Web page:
I am definitely am on Ebay a lot and bought lots of things on Ebay and have paid lots of money for records. Although I will say the most I have ever paid for a record was very recently, not on Ebay, and to me one of the greatest records of all time, SSD's Get it Away 12" I paid $75 for a mint copy. One of my friends had it for sale and I bought it. You see people paying extreme amounts of money for a record that just came out that isn't rare, or there are 90 colors of this vinyl and they have to have all of them. To me there is a big difference between paying $75 for an SSD record because it is historic or classic and a piece of history, like people who want to buy Minor Threat or people who buy the mail-order only cover of some hardcore record and they have to have it right away and pay $150 for it. I‚??m not hating on it, but it's kind of weird that people will spend that kind of money on multiple copies of the same record but not use that money to support other bands. I was talking to someone the other day about how it is so weird that nowadays all the great records that have come out are accessible for free online, you don't have to pay for them. They don't sell as many copies but you have people spending all their money buying really hard to find records that just came out. I think it's just a natural thing that has just happened, but it is disappointing that there are certain bands that are so great and are still only going to just sell a few thousand albums on tour when there are people paying $70 for an album on Ebay. A lot of kids don't even think, ‚??Oh why don't I just support the label?‚?? In the past if I was into certain labels and certain bands I would just write to the label and ask if I could trade or buy it. Half the time it worked out, half the time it didn‚??t. If you do a DIY label you will be excited that somebody is that into it and you will want to help them out. I see a lot of kids that just get into that mindset, that you can‚??t buy anything for a regular price.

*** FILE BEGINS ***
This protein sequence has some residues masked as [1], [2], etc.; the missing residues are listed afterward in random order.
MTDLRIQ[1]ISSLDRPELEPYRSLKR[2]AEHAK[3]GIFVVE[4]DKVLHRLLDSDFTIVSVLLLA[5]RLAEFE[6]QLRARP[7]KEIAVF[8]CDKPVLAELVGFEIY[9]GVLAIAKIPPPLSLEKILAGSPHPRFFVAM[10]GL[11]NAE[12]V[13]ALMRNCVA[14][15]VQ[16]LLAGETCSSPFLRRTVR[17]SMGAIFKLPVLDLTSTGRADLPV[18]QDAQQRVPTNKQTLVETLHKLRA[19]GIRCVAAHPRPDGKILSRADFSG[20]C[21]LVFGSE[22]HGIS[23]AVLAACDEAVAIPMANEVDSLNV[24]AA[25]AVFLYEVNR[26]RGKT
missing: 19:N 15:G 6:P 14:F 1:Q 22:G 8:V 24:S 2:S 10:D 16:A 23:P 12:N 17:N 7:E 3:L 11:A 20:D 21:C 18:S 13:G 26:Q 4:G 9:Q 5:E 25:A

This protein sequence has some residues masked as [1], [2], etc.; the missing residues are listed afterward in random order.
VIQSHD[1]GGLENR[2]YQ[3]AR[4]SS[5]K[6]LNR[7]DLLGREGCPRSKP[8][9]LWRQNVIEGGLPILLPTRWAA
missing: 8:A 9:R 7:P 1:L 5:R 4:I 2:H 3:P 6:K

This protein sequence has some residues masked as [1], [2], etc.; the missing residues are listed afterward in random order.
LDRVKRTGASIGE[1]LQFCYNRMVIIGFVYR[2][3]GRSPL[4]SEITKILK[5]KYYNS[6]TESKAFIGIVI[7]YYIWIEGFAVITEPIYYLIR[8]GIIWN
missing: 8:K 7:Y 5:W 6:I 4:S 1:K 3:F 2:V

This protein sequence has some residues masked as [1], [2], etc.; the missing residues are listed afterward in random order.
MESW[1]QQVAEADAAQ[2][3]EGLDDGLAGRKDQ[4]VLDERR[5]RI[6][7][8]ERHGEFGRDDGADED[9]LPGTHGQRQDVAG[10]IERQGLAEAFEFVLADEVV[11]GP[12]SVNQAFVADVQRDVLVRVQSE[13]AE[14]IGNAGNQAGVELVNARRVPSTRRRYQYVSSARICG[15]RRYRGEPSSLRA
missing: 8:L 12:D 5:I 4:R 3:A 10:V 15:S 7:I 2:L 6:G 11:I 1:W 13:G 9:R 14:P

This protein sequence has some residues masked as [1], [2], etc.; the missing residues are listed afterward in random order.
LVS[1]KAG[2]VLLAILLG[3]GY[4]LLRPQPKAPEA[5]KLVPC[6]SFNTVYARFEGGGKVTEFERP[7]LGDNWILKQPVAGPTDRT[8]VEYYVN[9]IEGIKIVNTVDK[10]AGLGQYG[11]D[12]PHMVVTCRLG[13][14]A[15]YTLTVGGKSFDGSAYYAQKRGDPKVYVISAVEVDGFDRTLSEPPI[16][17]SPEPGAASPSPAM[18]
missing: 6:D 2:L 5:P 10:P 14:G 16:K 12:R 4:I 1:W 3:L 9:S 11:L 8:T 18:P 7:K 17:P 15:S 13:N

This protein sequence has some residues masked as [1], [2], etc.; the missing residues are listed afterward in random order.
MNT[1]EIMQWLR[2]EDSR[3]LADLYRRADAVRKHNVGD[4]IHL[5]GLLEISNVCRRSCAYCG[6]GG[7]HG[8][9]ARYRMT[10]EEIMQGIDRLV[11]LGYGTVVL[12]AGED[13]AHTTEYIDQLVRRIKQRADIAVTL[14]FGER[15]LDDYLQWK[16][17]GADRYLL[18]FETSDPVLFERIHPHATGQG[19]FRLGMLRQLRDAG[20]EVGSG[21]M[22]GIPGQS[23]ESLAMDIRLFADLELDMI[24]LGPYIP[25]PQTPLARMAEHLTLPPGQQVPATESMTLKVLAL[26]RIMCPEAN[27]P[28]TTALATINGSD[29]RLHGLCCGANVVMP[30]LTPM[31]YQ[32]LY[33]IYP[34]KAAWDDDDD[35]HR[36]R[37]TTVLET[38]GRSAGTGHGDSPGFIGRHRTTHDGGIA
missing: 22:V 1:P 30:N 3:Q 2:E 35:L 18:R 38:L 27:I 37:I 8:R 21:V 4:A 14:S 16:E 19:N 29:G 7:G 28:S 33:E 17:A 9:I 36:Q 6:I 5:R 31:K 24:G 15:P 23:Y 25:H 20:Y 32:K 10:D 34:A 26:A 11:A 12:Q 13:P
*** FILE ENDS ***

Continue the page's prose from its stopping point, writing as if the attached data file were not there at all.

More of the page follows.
What do you have planned for The New Lexicon as far as vinyl goes?